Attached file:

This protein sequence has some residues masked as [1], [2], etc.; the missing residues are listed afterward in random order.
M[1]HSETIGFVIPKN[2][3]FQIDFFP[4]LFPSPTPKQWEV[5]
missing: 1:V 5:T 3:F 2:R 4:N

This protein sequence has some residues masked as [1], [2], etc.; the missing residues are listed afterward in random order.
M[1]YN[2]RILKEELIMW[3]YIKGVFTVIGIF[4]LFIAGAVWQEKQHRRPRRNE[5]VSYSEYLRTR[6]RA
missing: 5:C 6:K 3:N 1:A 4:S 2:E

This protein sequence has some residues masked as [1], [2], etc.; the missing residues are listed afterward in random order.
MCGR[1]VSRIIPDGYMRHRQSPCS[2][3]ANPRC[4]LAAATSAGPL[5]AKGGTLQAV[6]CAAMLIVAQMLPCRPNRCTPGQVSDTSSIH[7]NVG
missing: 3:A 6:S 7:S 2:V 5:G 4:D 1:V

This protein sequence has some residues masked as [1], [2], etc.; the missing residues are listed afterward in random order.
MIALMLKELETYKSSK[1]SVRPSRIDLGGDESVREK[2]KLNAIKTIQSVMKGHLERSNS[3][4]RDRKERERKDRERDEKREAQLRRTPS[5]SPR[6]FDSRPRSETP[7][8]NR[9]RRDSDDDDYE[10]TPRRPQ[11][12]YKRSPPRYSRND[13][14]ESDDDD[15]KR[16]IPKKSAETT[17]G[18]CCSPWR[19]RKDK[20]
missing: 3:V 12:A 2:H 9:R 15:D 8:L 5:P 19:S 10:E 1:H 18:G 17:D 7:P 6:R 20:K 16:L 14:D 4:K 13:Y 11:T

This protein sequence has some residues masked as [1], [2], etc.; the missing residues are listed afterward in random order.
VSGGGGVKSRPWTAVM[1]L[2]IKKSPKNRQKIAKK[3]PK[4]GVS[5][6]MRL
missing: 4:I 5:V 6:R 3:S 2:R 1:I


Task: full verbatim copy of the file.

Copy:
This protein sequence has some residues masked as [1], [2], etc.; the missing residues are listed afterward in random order.
M[1]HSETIGFVIPKN[2][3]FQIDFFP[4]LFPSPTPKQWEV[5]
missing: 1:V 5:T 3:F 2:R 4:N

This protein sequence has some residues masked as [1], [2], etc.; the missing residues are listed afterward in random order.
M[1]YN[2]RILKEELIMW[3]YIKGVFTVIGIF[4]LFIAGAVWQEKQHRRPRRNE[5]VSYSEYLRTR[6]RA
missing: 5:C 6:K 3:N 1:A 4:S 2:E

This protein sequence has some residues masked as [1], [2], etc.; the missing residues are listed afterward in random order.
MCGR[1]VSRIIPDGYMRHRQSPCS[2][3]ANPRC[4]LAAATSAGPL[5]AKGGTLQAV[6]CAAMLIVAQMLPCRPNRCTPGQVSDTSSIH[7]NVG
missing: 3:A 6:S 7:S 2:V 5:G 4:D 1:V

This protein sequence has some residues masked as [1], [2], etc.; the missing residues are listed afterward in random order.
MIALMLKELETYKSSK[1]SVRPSRIDLGGDESVREK[2]KLNAIKTIQSVMKGHLERSNS[3][4]RDRKERERKDRERDEKREAQLRRTPS[5]SPR[6]FDSRPRSETP[7][8]NR[9]RRDSDDDDYE[10]TPRRPQ[11][12]YKRSPPRYSRND[13][14]ESDDDD[15]KR[16]IPKKSAETT[17]G[18]CCSPWR[19]RKDK[20]
missing: 3:V 12:A 2:H 9:R 15:D 8:L 5:P 19:S 10:E 1:H 18:G 17:D 7:P 6:R 20:K 16:L 14:D 4:K 13:Y 11:T

This protein sequence has some residues masked as [1], [2], etc.; the missing residues are listed afterward in random order.
VSGGGGVKSRPWTAVM[1]L[2]IKKSPKNRQKIAKK[3]PK[4]GVS[5][6]MRL
missing: 4:I 5:V 6:R 3:S 2:R 1:I